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Essay from the year 2016 in the subject English Language and Literature Studies - Literature, grade: 1.0, University of Warwick, course: English and Comparative Literature, language: English, abstract: Hemingway's Paris of the 'roaring twenties' as it is presented in "The Sun Also Rises" follows a group of expatriates indulging in excess and pursuit of experience: loose and heavy spending, partying and a lot of alcohol. A 'lost generation', reeling from the shattering of pre-war ideals and values, most of them are veterans or in some way directly connected to the war. It paints a lifestyle of…mehr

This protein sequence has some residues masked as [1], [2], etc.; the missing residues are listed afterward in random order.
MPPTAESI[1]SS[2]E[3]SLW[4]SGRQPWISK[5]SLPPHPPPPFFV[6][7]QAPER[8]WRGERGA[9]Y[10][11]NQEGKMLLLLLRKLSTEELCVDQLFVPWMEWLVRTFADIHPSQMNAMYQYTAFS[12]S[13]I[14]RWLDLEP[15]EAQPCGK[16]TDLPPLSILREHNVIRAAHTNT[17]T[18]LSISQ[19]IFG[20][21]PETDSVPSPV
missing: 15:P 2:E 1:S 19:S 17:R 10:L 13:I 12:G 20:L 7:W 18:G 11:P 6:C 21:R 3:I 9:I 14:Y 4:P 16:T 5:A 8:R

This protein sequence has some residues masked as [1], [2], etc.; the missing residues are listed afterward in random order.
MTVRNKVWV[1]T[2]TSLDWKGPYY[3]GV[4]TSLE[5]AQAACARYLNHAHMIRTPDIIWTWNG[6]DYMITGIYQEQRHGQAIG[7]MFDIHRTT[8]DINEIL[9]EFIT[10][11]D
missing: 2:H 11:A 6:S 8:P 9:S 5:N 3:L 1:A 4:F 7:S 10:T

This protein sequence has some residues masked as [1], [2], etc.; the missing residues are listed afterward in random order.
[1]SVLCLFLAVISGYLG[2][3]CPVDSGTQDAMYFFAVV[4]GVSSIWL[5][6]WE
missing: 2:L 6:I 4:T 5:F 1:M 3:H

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Essay from the year 2016 in the subject English Language and Literature Studies - Literature, grade: 1.0, University of Warwick, course: English and Comparative Literature, language: English, abstract: Hemingway's Paris of the 'roaring twenties' as it is presented in "The Sun Also Rises" follows a group of expatriates indulging in excess and pursuit of experience: loose and heavy spending, partying and a lot of alcohol. A 'lost generation', reeling from the shattering of pre-war ideals and values, most of them are veterans or in some way directly connected to the war. It paints a lifestyle of an expatriate that is flashy, glamorous, yet somehow empty. The novel's protagonist, Jake Barnes, is a man's man, yet 'un-manned' by the war and terribly in love with fellow expatriate Lady Ashley. Ben Lerner's 21st century addition to the American expatriate genre seems initially far removed from "The Sun" and not just as a result of the 90 odd years separating Madrid of 2004 from 1920s Paris. Adam Gordon, fraudulent protagonist of "Leaving the Atocha Station", is disillusioned with art, poetry and authenticity in general. His scholarship to Madrid has included little actual research: his time is marked by consuming alcohol, mounds of hash and attending occasional meaningless party and generally failing to accumulate experience. Yet these two expatriate experiences are in discourse with one another through several key concerns of the genre: the drive for experience, the dangers of Europe, the competence of the American expatriate and the unobtainable. These various themes place these two texts in a conversation over what it means to be an American expatriate, and how that experience has changed or updated from Hemingway's Spain and Paris to Lerner's Madrid - particularly that expatriate identity even still exists.